Demolitions: Demolitions are messy, time-consuming and tricky and therefore, will more often than not require a permit. Not only this but in most cases, they’ll have an effect on your neighbours. In the case of walls, if you’re demolishing a load bearing wall, you’ll need a permit. Even simply parking a dumpster on the street or in front of your home will necessitate paperwork. If you’re demolishing any part of your home, make sure to do your homework before things come crashing down.
Extensions, home additions, or layout changes: Making changes to the structure, facade or layout of your home will require a permit. If you’re expanding or altering the envelope of your house, including adding a second story, building a garage, carport or converting either into a functioning room of your home; these are seen are serious renovations.
Roofing: Roofing is another major renovation project, but will come down to the structural elements, which include adding a skylight, changing the pitch or line of the roof and changing the materials. However, in the case of swapping a shingle or two as well as making minor repairs, this will be municipal and city dependent.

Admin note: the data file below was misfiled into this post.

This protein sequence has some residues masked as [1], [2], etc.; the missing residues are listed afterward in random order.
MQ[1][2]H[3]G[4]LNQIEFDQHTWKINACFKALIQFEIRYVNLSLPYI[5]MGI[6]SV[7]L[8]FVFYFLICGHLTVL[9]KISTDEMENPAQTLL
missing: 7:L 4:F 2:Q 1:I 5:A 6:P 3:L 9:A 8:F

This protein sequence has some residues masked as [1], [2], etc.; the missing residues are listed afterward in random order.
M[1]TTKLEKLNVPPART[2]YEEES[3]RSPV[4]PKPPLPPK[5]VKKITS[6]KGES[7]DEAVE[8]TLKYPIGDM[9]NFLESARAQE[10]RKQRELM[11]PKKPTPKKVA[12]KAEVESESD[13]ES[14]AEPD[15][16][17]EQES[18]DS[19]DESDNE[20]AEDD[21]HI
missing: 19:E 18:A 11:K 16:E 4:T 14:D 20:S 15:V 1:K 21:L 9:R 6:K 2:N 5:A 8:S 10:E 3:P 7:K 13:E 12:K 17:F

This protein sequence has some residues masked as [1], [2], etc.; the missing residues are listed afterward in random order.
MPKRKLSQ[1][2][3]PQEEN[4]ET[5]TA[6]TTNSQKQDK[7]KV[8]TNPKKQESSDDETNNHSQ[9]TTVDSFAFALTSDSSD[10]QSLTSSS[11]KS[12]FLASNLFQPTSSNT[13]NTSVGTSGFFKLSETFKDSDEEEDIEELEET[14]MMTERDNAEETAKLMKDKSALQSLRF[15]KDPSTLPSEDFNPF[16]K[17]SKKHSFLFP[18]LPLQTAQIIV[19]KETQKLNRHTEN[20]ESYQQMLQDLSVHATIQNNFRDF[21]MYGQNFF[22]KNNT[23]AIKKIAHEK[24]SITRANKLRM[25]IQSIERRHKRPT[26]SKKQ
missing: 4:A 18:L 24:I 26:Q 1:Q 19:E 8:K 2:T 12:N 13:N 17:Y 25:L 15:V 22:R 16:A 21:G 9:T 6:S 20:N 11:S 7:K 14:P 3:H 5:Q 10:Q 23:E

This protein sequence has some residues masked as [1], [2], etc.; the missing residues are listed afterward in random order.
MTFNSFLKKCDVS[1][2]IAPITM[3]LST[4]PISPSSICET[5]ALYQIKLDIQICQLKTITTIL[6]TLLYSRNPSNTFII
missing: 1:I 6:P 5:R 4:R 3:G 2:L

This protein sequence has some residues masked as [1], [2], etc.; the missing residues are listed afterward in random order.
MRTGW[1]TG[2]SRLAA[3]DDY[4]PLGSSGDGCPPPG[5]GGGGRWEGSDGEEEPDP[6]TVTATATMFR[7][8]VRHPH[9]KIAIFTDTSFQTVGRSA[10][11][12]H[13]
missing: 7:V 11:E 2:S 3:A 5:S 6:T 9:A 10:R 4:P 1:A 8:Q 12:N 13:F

Electricity and plumbing: Renovation projects that require any changes to your electricity or plumbing will almost always require a permit. Not only is electrical and plumbing work dangerous and hazardous, but there is plenty of room for error. Do bear this in mind when taking on a project in this category, as it’s always best to work with a professional on those more difficult jobs. Some examples of basic electrical work that will need a permit include installing new wiring or adding circuits, installing new hose bibs, a new furnace or air conditioner as well as a new water heater.